Yesterday, presumptive Democratic presidential nominee Joe Biden announced U.S. Senator Kamala Harris as his running mate. Alta contributor Phil Bronstein profiled his longtime friend Harris for our Winter 2018 cover story, which examined the former California attorney general’s journey to the Senate and her odds of winning the White House herself. We caught up with Bronstein to reflect on what the veep reveal means for the Golden State—and for Harris.
ALTA: Why do you think Biden selected Kamala Harris to be his running mate?
PHIL BRONSTEIN: He thinks she’s the most impressive of the alleged contenders. I think he probably wanted someone who… I don’t know why he picked her [laughs]. I would pick her if I were Joe Biden, because she’s got the power and the strength and the conviction that I think a lot of people feel he doesn’t have. Not entirely. And if you look at her past, I mean, she’s built up this persona of someone who has integrity and believes in social justice, and she’s a Black, Asian, Indian woman, which I think, in this day and age, is a great thing to have on the ticket. And very rare, and you get the benefit of history, in the historical moment that this is. And I just think she complements Biden, but I also think that, if I were Biden, I’d probably get a food tester.
ALTA: Why? Do you think she wants the White House?
BRONSTEIN: Yeah, I think it’s sort of the natural assumption, right? It’s the natural next step for her.
ALTA: Will this pick impact California?
BRONSTEIN: I don’t think so. I think she has been a national candidate since even before she became a senator, in terms of traveling around the country for years raising money for Democratic candidates everywhere and at many levels. So I think this is just a manifestation of that national-candidate idea that she’s created over time. I don’t anticipate California will get any special favors. And it’ll be interesting to see how she and [Governor] Gavin [Newsom] get along.
ALTA: Do you think Harris’s plan in running for president was to secure an eventual second spot on the ticket?
BRONSTEIN: She has fought endlessly for what she called a seat at the table. And I think that there is not a more powerful position at that table than president of the United States. And so I think it’s natural for her to want that job. She ran a painful campaign to try and get that job. Did she have that in mind all along as her final strategy, becoming veep? No, I don’t think so.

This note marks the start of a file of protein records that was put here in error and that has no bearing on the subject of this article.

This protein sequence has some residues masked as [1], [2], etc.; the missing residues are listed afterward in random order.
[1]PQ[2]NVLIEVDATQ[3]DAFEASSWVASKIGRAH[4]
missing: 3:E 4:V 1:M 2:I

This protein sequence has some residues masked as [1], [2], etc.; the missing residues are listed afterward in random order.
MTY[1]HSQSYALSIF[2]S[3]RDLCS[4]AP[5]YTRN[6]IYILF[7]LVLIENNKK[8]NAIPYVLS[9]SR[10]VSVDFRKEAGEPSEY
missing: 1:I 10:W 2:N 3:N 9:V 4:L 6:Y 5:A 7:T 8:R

I think she was probably willing, and certainly able, and, you know, I think there’s been talk about Biden only running for one term. And if that’s true, then I think she’s got a great shot, and maybe she anticipated that.
ALTA: What kind of vice president do you think she’ll make if Biden is elected?
BRONSTEIN: Very active. I think she’s been aggressive in politics and things like social justice, women’s issues, and law enforcement for a long time. And I think she’s ambitious, in terms of her agenda and in terms of her own career. So I think, again, with Biden—and, I mean, who knows what to believe about Biden and his health or lack of health and cognitive abilities or lack of abilities? But certainly, the conventional wisdom is that he may not be a particularly aggressive politician. I mean, to counter claims that he’s got some cognitive issues, he just seems to yell louder. But I think she is the more aggressive politician, for sure. More aggressive public servant as well.
ALTA: Who do you think will run to replace Harris in the Senate?
BRONSTEIN: Whoever it is, they’re probably 30 years younger than I am, so don’t expect me to know who they are.
[End of call. Then Bronstein calls back with one more thing to add.]
BRONSTEIN: I hope Willie Brown doesn’t fuck it up for her.
This interview has been edited for clarity and brevity.